Sega is re-re-releasing Crazy Taxi and Sonic Adventure in the hopes of riding a wave of nostalgia from fans of the short-lived and long-suffering Dreamcast.  There are just two problems with this.  The first is that former fans of Sega remember that it was Sega that killed the Dreamcast in the first place.  The second is that these "faithful remakes" won't be faithful at all.  Crazy Taxi in particular will look and sound much different than you remembered from the Dreamcast, or even on the GameCube where it received a wonky conversion courtesy of Acclaim's British subsidiary.  Remember how Acclaim Cheltenham took all the voices from the original and replaced them with sound-barely-alikes?  It only gets worse from there... the new version of Crazy Taxi soon to be released on Xbox Live and PSN will have a completely different soundtrack and most of its monuments to crass capitalism altered.  Don't be surprised if your first ride demands to be taken to the "Foot Storage Facility," or "State Awkwardly Squeezed Between The Midwest and Deep South Fried Chicken."

As for Sonic Adventure, well, it looks a lot shinier than I remembered.  If a blinding plastic sheen on all the characters is a selling point for you, by all means dive in.

June 18, 2010... Ban-tastic!

Today, I was banned from Kotaku by Brian Crecente.  I couldn't be happier, because it conclusively proves everything I've said about the double standards of video game blogs, who want all the benefits of legitimate journalists without any of the responsibilities.  The editors know this is true, and scramble to silence anyone who dares to point out this fact.

You don't have to take my word for it, though!  Just take a look at this thread from Kotaku, in response to a vapid, sensationalist post by Crecente about LeVar Burton.  Rather than discuss video games, as he is paid quite handsomely to do by Gawker Media, he shoved a camera in the face of the former Star Trek actor and observed that he was "grumpy" and "not pleased with E3."  Hmm, I jumped to a completely different conclusion myself.  The blank, slightly bewildered look on his face suggested to me that he just wasn't thrilled with random, greasy passersby blinding him with flash bulbs.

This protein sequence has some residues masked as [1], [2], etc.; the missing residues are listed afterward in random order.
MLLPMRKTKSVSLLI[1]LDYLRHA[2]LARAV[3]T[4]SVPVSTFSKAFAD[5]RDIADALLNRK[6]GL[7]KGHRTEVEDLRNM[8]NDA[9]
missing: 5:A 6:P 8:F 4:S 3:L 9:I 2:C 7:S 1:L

Whatever LeVar may have been thinking ("Sure am glad I don't have to wear that damn visor!"), Crecente's best TMZ impersonation shouldn't have been featured on a video game blog.  I told him as much, and so did a half-dozen other Kotaku readers.  However, the one person who came to defend the indefensible, one Indy_AKA_Rex, was quickly given special posting privileges as a reward for his buttkissery.  I don't know what happened to the rest of these guys, but when I pushed the issue, demanding something resembling journalistic credibility from what's fast becoming the video game equivalent of the Weekly World News, I was given the bum's rush out the door.

So Gawker, what's it going to be?  Are you going to claim that your writers are legitimate journalists (as Gizmodo did to keep its contributor Jason Chen out of prison during the iPhone heist of 2010) or will you hide behind the skirt of blogdom, claiming that everything is fair game, no matter how cheap, tawdry, and irrelevant?  I may not get an answer to that question, but one day, somebody will.  Probably somebody with a gavel, if the recent iPhone mess is any indication.